Crops need to be planted early enough to let them reach full maturity before the killing frost arrives. Your exact planting dates are based on your expected first frost date. Planting for a good fall and winter harvest starts 6 to 8 weeks before your first anticipated frost date. Plant these crops in mid July for a fall harvest or later if you want a spring harvest.
Carrots are fall favorite treats. Many people say that the cooler weather improves the taste of carrots. As the temperatures start to get cold an amazing change takes place inside your carrots. The starches in the plants turn to sugars, making winter harvested carrots sweet and delicious. Best carrot to grow in the late summer is Little Finger, they are smaller but have a short maturity date which helps them size up in time for winter.
Radish grow fairly quickly, with most varieties ready for harvest in a 30 days. Plants radish in late July or early August for a tasty fall treat. Juicy and peppery, radishes are a relatively trouble-free vegetable that loves cooler conditions. If you grow them in the heat of summer you shouldn’t be too surprised if your radishes to go to seed and/or become woody. Autumn and Spring conditions are perfect for these tasty and colorful little root veggies. The best way to eat them is raw, in a salad, but they can be very tasty when roasted.
Like Radishes, Spinach doesn’t much care for hot conditions. Turn your back on it in the summer and you can expect it to bolt. Spinach is a great crop to grow because it can be grown in partial shade and produces leaves about 35 days after planting. A little protection with a hoop house or cold frame will give you 6-8 months of harvest. An august planting of spinach with give you a harvest starting in mid October. If you cover the bed with a hoop house or cold frame you can continue to harvest small amounts all winter. Start planting spinach 8 weeks before your first frost. Just like lettuce you can continue to plant up until 2 weeks before your first frost.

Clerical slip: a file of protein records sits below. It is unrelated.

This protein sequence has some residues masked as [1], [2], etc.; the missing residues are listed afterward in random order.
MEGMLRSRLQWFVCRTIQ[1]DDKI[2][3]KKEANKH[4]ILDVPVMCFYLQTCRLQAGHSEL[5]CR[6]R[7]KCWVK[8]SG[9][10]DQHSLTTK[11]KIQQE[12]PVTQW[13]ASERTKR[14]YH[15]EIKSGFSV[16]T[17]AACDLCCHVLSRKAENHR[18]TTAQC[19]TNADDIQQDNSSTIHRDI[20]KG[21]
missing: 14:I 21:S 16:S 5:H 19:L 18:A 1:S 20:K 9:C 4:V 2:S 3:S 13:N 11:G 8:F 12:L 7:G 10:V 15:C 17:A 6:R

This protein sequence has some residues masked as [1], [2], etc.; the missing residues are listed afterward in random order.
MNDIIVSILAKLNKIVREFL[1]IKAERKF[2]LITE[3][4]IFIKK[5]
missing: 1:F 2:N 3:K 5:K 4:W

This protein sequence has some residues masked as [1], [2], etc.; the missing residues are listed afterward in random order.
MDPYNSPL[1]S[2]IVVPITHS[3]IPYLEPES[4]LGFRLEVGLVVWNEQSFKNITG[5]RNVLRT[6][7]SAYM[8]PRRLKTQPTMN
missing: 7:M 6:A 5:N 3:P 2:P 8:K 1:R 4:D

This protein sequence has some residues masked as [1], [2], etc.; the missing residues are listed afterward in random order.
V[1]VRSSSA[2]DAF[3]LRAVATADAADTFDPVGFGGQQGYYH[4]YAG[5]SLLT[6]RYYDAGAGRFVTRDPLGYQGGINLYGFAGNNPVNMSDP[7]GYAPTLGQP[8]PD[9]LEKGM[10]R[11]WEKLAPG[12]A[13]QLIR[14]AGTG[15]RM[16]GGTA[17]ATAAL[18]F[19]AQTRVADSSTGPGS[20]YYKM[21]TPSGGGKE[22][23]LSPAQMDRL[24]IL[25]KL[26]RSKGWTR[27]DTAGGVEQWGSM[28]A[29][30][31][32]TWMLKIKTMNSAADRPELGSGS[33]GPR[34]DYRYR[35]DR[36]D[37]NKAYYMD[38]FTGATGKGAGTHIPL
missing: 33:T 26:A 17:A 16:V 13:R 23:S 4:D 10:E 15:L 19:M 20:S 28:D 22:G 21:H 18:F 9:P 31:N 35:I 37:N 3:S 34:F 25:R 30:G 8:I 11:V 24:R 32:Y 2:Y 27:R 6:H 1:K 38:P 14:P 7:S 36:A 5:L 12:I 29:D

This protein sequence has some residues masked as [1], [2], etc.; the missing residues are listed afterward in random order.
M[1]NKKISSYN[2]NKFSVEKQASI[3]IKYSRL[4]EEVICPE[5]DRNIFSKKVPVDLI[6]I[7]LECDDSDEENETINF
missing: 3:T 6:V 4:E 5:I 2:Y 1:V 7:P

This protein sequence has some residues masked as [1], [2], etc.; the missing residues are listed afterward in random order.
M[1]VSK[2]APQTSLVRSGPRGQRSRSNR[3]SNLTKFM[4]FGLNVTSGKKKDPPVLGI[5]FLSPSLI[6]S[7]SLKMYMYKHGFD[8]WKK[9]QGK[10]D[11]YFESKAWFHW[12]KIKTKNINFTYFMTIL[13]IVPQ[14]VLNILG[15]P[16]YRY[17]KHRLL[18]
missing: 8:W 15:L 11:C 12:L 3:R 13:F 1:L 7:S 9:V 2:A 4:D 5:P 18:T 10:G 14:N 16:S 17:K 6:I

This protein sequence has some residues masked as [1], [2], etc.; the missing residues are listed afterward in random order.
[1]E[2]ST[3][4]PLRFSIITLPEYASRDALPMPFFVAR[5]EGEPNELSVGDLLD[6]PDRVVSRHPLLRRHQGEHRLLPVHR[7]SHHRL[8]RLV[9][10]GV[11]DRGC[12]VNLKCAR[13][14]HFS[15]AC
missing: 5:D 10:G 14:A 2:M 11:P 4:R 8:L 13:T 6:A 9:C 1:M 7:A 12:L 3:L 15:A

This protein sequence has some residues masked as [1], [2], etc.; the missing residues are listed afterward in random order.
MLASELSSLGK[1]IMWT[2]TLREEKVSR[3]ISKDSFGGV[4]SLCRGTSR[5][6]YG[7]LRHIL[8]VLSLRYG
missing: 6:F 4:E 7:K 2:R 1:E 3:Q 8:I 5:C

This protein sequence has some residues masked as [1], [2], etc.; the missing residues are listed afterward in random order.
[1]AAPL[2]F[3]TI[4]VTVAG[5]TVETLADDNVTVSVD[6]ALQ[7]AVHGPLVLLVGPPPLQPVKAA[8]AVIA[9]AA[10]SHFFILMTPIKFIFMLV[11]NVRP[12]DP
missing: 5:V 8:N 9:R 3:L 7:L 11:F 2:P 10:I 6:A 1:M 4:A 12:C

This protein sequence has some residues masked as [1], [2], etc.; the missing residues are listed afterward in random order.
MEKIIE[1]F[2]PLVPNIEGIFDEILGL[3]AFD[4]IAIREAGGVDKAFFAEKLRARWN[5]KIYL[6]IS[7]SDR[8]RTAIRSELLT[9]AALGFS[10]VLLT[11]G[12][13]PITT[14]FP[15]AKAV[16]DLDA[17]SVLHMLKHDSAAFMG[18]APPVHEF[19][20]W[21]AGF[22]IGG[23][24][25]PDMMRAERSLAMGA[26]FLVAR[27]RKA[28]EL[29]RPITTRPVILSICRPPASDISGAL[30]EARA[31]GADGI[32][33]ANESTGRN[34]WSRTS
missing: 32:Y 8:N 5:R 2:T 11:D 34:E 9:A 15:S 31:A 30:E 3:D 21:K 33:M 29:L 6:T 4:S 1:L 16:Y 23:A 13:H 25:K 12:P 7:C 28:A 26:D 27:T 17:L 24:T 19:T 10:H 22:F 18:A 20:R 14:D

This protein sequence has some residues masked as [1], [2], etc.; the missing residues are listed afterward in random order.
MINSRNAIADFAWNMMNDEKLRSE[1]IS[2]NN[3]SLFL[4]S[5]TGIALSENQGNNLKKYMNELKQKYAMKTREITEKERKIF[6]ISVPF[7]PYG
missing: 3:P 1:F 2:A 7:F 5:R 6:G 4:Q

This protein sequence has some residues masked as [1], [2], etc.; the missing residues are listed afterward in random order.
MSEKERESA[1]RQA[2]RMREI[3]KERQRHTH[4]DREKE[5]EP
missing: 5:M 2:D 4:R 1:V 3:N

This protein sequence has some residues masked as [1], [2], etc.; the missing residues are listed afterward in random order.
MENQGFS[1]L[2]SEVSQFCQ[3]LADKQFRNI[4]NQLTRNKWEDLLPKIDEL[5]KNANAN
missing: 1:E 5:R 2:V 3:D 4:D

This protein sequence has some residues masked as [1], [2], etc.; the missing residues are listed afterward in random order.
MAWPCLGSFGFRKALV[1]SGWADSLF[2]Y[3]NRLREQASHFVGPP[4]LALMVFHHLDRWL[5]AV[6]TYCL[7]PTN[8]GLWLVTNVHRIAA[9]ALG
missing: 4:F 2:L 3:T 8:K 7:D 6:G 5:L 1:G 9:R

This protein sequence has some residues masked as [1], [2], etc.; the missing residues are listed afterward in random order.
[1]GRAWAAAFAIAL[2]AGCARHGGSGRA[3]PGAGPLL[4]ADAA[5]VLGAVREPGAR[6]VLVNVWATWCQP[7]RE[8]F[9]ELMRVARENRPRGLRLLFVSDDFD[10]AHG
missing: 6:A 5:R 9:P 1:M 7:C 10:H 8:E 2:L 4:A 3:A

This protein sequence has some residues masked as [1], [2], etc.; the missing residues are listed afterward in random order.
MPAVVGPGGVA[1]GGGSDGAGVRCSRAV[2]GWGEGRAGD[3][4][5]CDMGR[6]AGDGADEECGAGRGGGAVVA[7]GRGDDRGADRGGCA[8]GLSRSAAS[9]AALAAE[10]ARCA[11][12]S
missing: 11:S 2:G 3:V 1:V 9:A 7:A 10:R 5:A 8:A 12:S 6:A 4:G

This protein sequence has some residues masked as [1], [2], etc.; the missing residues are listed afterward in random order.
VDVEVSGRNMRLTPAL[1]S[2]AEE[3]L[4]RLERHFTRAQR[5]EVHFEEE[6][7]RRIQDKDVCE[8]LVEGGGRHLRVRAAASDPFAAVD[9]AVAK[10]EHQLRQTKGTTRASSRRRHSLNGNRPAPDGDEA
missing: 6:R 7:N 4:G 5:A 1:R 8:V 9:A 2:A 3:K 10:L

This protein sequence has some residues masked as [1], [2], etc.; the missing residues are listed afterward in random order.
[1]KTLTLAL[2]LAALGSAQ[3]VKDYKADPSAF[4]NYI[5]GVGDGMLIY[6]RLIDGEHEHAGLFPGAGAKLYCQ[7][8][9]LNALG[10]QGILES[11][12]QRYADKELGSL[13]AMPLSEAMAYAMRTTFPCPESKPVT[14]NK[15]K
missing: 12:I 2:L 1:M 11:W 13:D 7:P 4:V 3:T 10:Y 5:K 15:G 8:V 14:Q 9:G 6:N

Pole beans can be planted as late as the first week of August for a decent fall crop. Beans do not grow well as seedlings or transplants. They are best sowed directly into the ground as a seed. Beans should be sown when the soil temperature is at least 60 degrees Fahrenheit.
This salad staple is an ideal crop for anyone who wants to get as much as they can out of the summer gardening season. Lettuce is fairly hardy, so moderate frost and cold night time temps are really not a big deal. And the biggest difference with fall lettuce is you are not fighting the impending heat of summer which causes tip burn and bitterness. it’s probably fine to use any types when sowing in late August to September. You can start planting fall lettuce 8 weeks from your first frost. With winter varieties, harvest when in a ‘baby’ state for fresh salads.
Though growing the leaves from seed can take up to ten weeks, you can also purchase plant plugs to shorten the growing time. This tip applies to many leafy annual herbs so have a look around your garden center for ideas. Also known as Cilantro.
Onions can be sown directly outside starting in late fall for a late spring harvest. Onions are quite hardy when it comes to colder weather, which makes them perfect for a late summer planting. Look for a spot in your garden with lots of sun where other plants will not get in the way. They also take up very little space so you can grow onions in containers, flower garden borders, or if you have the room plant longer rows in your backyard garden. Make sure the soil is loose, well-drained, and rich in nitrogen. Ideally, use onion sets, and plant them roughly one inch deep and four inches apart. Water them with about one inch of water a week, including rainfall. Pay close attention and always water during a drought, because the onions will appear healthy even if they are too dry.
Winter squash is planted in the summer and then can overwinter for months at a time. Planting pumpkins in July allows them to be ready to carve by Halloween and cooked up for pumpkin pie by Thanksgiving. Squash plants encompass many different subspecies of plants. In the squash family you have cucumbers, zucchini from yellow crookneck to green beauties. Then add in your winter squash like acorn, butternut, and gourds. Don’t forget the many varieties of pumpkins that also fall into this category from Jack O’Lanterns to minis and sugars to Giants. All of these plants are perfect to get into your garden around the 4th of July. Starting squash seeds indoors is an option. You want to begin them 3-4 weeks before the final frost of the season.